The war-renouncing constitution - drafted by US occupation forces and unchanged since 1947 - bars the use of military force in settling international disputes and prohibits maintaining armed forces for warfare.
Tokya has interpreted that to mean the nation can maintain troops for self-defence and has one of the most modern, best-equipped militaries in the world.
However, Japanese troops have taken an increasingly high-profile role in recent years, prompting some critics to accuse Tokyo of moving away from its post-war pacifism.
Koizumi, who has strongly backed a bigger role for Japan's forces, on Wednesday said it was time for the troops to be openly referred to as a military.
"To still be saying that self-defence forces are in violation of the constitution strikes both the public and experts as strange," the Japanese premier said.
"Whether they're called self-defence forces or a self-defence military, an organisation to defend Japan should be clearly defined so that it does not raise issues of unconstitutionality."
A Self-Defence Force contingent
of 500 troops is deployed in Iraq
Earlier during parliamentary questioning, Koizumi agreed with opposition Democratic Party lawmaker Yukio Hatayama that the forces should "be clearly designated as a self-defence military" in the constitution.
Koizumi added that regardless of what the troops are called, "in the event they are dispatched abroad, they will not engage in the use of force".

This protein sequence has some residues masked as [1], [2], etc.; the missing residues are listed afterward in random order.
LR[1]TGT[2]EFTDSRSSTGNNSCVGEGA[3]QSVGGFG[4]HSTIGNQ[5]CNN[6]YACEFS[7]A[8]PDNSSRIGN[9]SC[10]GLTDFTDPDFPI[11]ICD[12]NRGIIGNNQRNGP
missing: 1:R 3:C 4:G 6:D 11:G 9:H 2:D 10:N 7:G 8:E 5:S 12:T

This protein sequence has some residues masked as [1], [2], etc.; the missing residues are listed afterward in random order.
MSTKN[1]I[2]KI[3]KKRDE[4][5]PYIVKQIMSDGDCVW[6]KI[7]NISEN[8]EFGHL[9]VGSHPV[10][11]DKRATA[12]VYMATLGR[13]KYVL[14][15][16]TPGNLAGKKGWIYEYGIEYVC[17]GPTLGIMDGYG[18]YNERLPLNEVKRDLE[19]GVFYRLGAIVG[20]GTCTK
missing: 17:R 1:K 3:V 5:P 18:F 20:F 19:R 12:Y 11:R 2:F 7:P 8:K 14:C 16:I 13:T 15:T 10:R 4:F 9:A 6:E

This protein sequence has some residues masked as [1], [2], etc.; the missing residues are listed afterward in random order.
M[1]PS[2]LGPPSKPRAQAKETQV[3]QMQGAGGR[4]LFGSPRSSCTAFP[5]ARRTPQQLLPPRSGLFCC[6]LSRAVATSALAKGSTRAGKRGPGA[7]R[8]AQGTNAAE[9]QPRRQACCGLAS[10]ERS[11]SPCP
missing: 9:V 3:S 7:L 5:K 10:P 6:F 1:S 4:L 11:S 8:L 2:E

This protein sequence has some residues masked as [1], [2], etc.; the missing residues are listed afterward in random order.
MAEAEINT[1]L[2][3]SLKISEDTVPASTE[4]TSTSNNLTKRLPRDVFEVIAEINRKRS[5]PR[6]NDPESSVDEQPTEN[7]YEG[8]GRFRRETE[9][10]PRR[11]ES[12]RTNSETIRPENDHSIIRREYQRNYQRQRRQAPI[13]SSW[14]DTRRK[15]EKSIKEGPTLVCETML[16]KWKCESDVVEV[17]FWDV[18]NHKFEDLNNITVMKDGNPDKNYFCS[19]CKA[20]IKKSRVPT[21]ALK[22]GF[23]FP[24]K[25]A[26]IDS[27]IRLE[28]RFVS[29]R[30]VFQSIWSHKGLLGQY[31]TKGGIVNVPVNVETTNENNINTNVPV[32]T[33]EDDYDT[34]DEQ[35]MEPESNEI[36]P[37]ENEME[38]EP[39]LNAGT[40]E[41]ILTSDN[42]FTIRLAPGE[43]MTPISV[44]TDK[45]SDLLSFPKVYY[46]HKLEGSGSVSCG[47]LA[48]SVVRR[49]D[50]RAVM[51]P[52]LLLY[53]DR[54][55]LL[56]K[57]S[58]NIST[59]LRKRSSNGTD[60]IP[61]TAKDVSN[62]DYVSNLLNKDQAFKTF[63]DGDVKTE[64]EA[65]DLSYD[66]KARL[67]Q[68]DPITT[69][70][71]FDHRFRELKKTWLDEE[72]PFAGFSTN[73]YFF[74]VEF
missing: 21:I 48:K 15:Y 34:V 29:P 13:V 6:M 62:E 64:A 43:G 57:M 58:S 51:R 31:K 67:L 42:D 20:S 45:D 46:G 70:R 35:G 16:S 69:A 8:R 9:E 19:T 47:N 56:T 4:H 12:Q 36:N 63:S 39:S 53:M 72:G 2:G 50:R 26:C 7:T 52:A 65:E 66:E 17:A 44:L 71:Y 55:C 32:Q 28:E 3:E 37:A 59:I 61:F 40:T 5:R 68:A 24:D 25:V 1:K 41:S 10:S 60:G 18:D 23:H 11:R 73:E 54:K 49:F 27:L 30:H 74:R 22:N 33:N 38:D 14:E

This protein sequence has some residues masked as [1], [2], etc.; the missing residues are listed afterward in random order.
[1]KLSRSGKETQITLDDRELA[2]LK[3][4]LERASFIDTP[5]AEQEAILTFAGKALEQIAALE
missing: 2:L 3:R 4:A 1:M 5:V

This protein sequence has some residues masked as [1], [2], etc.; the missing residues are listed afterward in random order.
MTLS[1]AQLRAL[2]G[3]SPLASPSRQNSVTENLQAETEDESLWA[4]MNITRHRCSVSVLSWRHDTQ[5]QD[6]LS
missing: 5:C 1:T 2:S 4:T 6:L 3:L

Koizumi has prodded the country into open debate about constitutional reform, arguing that broad revisions are necessary for Japan's military to uphold its international responsibilities and for closer cooperation with Washington, which maintains 50,000 troops in Japan under a security treaty.
But Koizumi has also been criticised for taking steps that have stretched the limits of the constitution.
"From abroad, I
think it's the same whether you call it
a self-defence force or
a self-defence military"
Japanese Prime Minister
Koizumi has sent 500 troops to Iraq for humanitarian and reconstruction work, but many say they could get drawn into combat.
Earlier in 2001, he pushed through special legislation to let the navy provide logistical support to forces in Afghanistan for the US "war on terror".
Critics have said such efforts are chipping away at the pacifist society Japan has built since its destruction in World War II.
Asian neighbours, including South Korea and China, which suffered under Japan's militarist expansion before the war, have also watched the developments warily.
Koizumi dismissed that any change of name would raise alarm bells in the region.